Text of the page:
Eastern Oregon University Professor of History Ryan Dearinger will give a talk entitled “Dirty Work: Hop-Picking Cultures and the Perils of Diversity in the Pacific Northwest” at Western Washington University from 4:00-5:00pm on Wednesday, Oct. 25 in Western Libraries Special Collections (Wilson Library 6th floor). The event is free and open to the public.
Dearinger’s research incorporates a regional lens to examine conflicts over race, class, labor, immigration, and national belonging. In his talk, he will explore the shifting cultural bridges and walls of the late-nineteenth and early-twentieth century U.S. West through a close examination of the hop industry in the Pacific Northwest.
The early Pacific Northwest hop industry featured a seasonal, low-wage labor force that was notable for its diversity. Americans, American Indians, European and Asian immigrants, children, entire families, tourists, convicts, and even prisoners of war toiled as hop-pickers throughout the region. In turn, settled and itinerant populations from the Puget Sound to the Willamette Valley (and beyond) carved out spaces, constructed cultural traditions and identities, and created sites of inclusion despite the persistent segregation of fields, tasks, and opportunities. Over time, the cyclical boom-and-bust nature of the hop industry, shifting ideas about the value of hop-picking, and popular narratives of white American labor, citizenship, and progress merged with ongoing anti-immigrant campaigns to physically and metaphorically transform the Northwest’s hop fields.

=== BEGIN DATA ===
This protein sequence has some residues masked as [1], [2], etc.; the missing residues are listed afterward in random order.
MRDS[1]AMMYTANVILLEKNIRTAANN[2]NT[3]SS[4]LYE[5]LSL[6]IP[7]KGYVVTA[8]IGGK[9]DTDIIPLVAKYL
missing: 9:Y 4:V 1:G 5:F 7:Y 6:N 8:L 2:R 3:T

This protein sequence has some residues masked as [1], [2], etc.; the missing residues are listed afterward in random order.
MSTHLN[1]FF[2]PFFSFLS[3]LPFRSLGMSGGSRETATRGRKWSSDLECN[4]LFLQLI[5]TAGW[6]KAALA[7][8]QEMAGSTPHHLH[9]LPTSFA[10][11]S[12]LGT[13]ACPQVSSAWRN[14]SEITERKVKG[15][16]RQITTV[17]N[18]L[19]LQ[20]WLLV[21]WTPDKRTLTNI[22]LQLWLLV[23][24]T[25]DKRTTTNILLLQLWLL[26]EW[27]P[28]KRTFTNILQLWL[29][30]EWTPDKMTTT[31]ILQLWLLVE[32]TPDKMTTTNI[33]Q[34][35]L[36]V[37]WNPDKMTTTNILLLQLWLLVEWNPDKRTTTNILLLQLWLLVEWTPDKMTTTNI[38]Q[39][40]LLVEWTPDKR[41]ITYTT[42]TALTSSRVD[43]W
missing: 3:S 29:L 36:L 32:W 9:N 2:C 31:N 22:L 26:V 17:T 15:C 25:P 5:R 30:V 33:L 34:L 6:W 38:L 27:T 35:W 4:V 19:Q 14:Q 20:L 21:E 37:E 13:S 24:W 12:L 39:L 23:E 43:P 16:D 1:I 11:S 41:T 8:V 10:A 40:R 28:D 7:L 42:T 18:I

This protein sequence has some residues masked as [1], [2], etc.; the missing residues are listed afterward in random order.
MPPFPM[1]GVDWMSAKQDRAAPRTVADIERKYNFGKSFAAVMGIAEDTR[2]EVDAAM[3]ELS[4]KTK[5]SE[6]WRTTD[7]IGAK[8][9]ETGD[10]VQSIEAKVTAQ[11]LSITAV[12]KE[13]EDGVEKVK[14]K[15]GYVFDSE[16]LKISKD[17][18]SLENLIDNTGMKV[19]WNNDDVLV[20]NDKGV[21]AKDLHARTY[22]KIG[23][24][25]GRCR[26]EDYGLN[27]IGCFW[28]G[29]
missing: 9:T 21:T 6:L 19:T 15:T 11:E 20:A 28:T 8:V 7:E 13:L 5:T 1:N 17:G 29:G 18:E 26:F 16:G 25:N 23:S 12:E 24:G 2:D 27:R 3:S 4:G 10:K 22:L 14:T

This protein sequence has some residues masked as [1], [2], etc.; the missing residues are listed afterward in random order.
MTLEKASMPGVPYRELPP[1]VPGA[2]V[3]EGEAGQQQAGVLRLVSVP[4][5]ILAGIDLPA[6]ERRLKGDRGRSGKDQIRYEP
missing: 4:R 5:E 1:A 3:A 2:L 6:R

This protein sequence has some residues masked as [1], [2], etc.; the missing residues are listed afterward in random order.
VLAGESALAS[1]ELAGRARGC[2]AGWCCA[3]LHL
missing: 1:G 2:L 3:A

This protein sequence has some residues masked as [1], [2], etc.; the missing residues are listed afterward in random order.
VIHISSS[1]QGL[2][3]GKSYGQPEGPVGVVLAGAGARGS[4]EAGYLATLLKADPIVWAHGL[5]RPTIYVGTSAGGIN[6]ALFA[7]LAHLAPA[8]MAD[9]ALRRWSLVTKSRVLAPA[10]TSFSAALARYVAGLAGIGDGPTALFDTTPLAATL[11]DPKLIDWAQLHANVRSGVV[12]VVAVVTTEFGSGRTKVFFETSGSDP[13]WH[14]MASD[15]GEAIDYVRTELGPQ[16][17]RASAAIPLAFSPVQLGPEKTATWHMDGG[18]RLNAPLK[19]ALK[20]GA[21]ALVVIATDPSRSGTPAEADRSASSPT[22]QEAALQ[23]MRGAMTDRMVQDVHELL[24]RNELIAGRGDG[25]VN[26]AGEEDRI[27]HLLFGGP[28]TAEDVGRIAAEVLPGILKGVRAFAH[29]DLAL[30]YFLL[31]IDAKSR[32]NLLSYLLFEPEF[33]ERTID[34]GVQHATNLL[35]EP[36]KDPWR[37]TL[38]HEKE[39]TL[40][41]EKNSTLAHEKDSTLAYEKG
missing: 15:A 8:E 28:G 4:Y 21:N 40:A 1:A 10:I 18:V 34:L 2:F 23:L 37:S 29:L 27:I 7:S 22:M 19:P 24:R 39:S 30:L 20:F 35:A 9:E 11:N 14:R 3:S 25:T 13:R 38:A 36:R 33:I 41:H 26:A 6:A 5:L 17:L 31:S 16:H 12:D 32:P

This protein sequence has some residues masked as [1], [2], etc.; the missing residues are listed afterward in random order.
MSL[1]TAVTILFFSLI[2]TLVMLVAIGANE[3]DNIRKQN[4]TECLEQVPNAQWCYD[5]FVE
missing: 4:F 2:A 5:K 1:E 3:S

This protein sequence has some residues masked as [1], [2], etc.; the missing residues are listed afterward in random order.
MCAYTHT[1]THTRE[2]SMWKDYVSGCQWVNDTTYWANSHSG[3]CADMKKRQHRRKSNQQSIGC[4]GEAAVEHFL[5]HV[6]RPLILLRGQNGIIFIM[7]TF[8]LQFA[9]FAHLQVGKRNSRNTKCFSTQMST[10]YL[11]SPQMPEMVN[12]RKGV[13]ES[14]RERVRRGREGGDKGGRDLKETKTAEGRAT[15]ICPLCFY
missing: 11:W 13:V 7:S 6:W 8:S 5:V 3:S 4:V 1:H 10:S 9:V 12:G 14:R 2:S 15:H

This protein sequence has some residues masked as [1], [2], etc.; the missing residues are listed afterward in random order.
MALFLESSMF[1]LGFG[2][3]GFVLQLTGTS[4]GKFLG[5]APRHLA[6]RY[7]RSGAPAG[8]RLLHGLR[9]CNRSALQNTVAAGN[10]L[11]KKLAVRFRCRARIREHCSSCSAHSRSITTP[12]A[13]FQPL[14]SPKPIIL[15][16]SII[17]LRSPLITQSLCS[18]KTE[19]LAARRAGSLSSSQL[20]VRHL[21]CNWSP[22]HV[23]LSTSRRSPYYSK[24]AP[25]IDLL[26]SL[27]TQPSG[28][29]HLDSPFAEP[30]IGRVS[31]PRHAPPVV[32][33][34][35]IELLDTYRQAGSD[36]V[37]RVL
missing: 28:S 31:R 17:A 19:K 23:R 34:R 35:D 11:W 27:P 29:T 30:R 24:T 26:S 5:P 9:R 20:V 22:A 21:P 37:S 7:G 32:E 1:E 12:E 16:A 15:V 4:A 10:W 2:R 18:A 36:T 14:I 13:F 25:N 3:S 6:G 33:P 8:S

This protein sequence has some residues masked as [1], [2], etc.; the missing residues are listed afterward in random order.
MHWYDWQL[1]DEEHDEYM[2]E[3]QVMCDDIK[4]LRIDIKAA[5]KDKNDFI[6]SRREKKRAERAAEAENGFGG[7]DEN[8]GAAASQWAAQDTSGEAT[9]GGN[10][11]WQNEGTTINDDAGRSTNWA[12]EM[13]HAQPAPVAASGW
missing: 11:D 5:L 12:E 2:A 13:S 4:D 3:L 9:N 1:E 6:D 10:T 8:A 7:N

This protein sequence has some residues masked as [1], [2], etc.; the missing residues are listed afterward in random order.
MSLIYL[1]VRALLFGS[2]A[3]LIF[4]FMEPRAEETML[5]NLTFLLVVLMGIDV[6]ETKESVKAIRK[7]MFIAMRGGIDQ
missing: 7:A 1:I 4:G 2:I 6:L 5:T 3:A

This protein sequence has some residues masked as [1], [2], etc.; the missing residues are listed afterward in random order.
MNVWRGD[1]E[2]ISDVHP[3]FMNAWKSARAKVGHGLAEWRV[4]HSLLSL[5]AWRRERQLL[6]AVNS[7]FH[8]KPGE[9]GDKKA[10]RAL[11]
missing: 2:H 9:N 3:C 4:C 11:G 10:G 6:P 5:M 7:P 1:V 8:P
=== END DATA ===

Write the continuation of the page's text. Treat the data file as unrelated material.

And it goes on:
Through his analysis of labor protests, riots, and violence, along with community reactions to each, Dearinger’s research unpacks the ways in which diversity morphed from an opportunity into a threat in Northwest, underscoring the challenges faced by native and immigrant laborers in the changing Pacific Northwest. Dearinger explores the painstaking labor required to destroy some cultural bridges, and build, justify, and reinforce new cultural walls.
Dearinger’s book, The Filth of Progress: Immigrants, Americans, and the Building of Canals and Railroads in the West, was published in 2016 by the University of California Press and received the 2017 Best First Book Award from Phi Alpha Theta, the national history honor society. Dearinger joined Eastern Oregon University’s history department in 2009. His research and teaching interests include the American West and the Pacific Northwest; immigration; race and ethnicity; labor and working-class history; environmental history; and violence in American history.
This talk is offered as part of the Heritage Resources Distinguished Speakers program.